Stir­ling hatch­ery to rear re­search fish

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A 240,000-fish RAS hatch­ery is near­ing com­ple­tion at the Uni­ver­sity of Stir­ling, with the prom­ise of pro­duc­ing ro­bust stock for use in fu­ture re­search projects across the UK.

The new unit, at Buck­ieburn in Stir­ling, was due to be fully op­er­a­tional this month, fol­low­ing a year-long plan­ning and build­ing process to pro­vide re­searchers with At­lantic salmon and rain­bow trout, free from any kind of disease or treat­ment his­tory.

‘Build­ing our own hatch­ery means we will be able to pro­duce a to­tally clean, re­li­able source of re­search-ro­bust fish,’ said Alas­tair McPhee, aqua­cul­ture fa­cil­ity man­ager at the Uni­ver­sity of Stir­ling.

‘By en­sur­ing that the fish used in tri­als are not chal­lenged by ex­ter­nal par­a­sites, or suf­fer­ing from low level disease prob­lems, val­i­dates the ac­cu­racy and re­li­a­bil­ity of our re­search.

‘It also im­proves the longer term value of our re­search re­sults and po­ten­tially pre­vents tri­als hav­ing to be re­peated to test key con­clu­sions.’

The new hatch­ery – de­vel­oped in con­junc­tion with AquaBioTec­h – will fea­ture a 24-tray egg in­cu­ba­tion area with car­ry­ing ca­pac­ity for 240,000 eggs, and an on-grow­ing RAS unit con­tain­ing 24 tanks of 1,000-litre ca­pac­ity.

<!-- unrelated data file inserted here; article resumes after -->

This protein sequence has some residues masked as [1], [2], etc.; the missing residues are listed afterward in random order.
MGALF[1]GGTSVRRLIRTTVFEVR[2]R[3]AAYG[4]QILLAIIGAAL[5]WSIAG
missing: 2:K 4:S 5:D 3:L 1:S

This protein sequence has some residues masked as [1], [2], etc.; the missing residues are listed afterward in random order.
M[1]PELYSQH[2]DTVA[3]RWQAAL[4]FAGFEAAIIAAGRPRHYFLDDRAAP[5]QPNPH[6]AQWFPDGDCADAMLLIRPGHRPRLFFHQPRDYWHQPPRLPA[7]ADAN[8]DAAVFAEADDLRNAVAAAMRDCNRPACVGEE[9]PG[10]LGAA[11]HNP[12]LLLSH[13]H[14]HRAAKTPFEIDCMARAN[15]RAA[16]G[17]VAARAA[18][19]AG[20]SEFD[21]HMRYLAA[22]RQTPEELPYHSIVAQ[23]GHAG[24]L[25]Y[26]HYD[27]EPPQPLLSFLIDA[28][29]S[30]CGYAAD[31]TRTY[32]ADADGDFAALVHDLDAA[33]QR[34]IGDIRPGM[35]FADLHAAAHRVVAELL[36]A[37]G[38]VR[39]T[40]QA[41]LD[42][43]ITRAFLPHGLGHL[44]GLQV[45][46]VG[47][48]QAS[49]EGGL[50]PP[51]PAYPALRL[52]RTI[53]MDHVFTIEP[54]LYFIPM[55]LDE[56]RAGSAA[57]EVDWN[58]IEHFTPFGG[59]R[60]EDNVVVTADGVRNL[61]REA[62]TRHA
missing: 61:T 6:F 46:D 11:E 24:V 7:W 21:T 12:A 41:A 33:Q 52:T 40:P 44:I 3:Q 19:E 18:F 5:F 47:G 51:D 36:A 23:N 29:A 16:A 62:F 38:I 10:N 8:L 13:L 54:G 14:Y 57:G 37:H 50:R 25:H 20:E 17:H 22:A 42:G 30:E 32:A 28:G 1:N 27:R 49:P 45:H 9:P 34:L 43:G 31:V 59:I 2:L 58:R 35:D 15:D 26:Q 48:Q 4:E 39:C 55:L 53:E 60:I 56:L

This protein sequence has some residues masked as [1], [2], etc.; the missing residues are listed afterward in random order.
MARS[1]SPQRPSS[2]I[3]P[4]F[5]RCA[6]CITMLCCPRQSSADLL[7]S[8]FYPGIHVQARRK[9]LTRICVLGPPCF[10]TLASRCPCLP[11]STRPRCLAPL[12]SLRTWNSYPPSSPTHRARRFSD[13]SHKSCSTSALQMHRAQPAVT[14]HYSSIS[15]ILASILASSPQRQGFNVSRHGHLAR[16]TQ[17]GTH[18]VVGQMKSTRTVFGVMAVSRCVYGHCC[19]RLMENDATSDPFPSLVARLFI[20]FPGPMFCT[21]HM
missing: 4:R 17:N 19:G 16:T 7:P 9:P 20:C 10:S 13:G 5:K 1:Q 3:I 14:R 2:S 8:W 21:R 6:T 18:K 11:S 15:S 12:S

The on-grow­ing fa­cil­ity will be equipped with full tem­per­a­ture con­trols and pho­tope­riod ma­nip­u­la­tion, car­ried out us­ing vari­able in­ten­sity LED light­ing.

Each tank will also have waste feed and fae­ces sep­a­ra­tion and will be sup­plied with fully com­puter con­trolled feed­ing sys­tems and an en­vi­ron­men­tal mon­i­tor­ing sys­tem, all linked back to an of­fice based PC.

‘While our top level de­sign num­bers will al­low us to stock up to 240,000 fish ev­ery six months, we don’t ex­pect to op­er­ate any­where near that to­tal,’ said McPhee.

‘Be­cause of our re­search fo­cus, the unit is likely to carry around 80,000 fish ev­ery six months. This will be mainly At­lantic salmon and rain­bow trout, although we will be able to work with other tem­per­ate species if re­quired.’

In ad­di­tion to pro­duc­ing re­search-ro­bust fish for use in re­search within the Stir­ling site, which in­cludes the glob­ally renowned In­sti­tute of Aqua­cul­ture, the hatch­ery will also pro­vide stock for re­searchers work­ing at the uni­ver­sity’s ma­rine field sta­tion at Machri­han­ish in Ar­gyll.

‘Be­ing able to sup­ply the re­search team at Machri­han­ish with suit­able fish for the salt­wa­ter phase of their work on sea lice and other projects will be a ma­jor boost,’ McPhee said.

‘We are also re­ceiv­ing po­ten­tial sup­ply re­quests from other UK uni­ver­si­ties and com­mer­cial re­searchers, all of which will be con­sid­ered once we’re up and run­ning.’

Cur­rent project pri­or­i­ties in Stir­ling for the new unit, mean­while, in­clude re­search on fish oil re­place­ment op­tions and the pos­si­ble test­ing of the com­par­a­tive mer­its of RAS and flowthroug­h hatch­eries.

‘Our de­sign is com­mer­cially rel­e­vant, with the in­clu­sion of spe­cial fea­tures be­ing driven en­tirely by our re­search re­quire­ments,’ said McPhee.

‘Our sys­tem, for ex­am­ple, will al­low us to re­cover any feed which isn’t con­sumed and col­lect any waste that’s cre­ated, which are both es­sen­tial fac­tors when car­ry­ing out di­etary tri­als.

‘In this con­text, we’re al­ready at an ad­vanced stage in talks with ma­jor feed man­u­fac­tur­ers about po­ten­tial re­search projects.’

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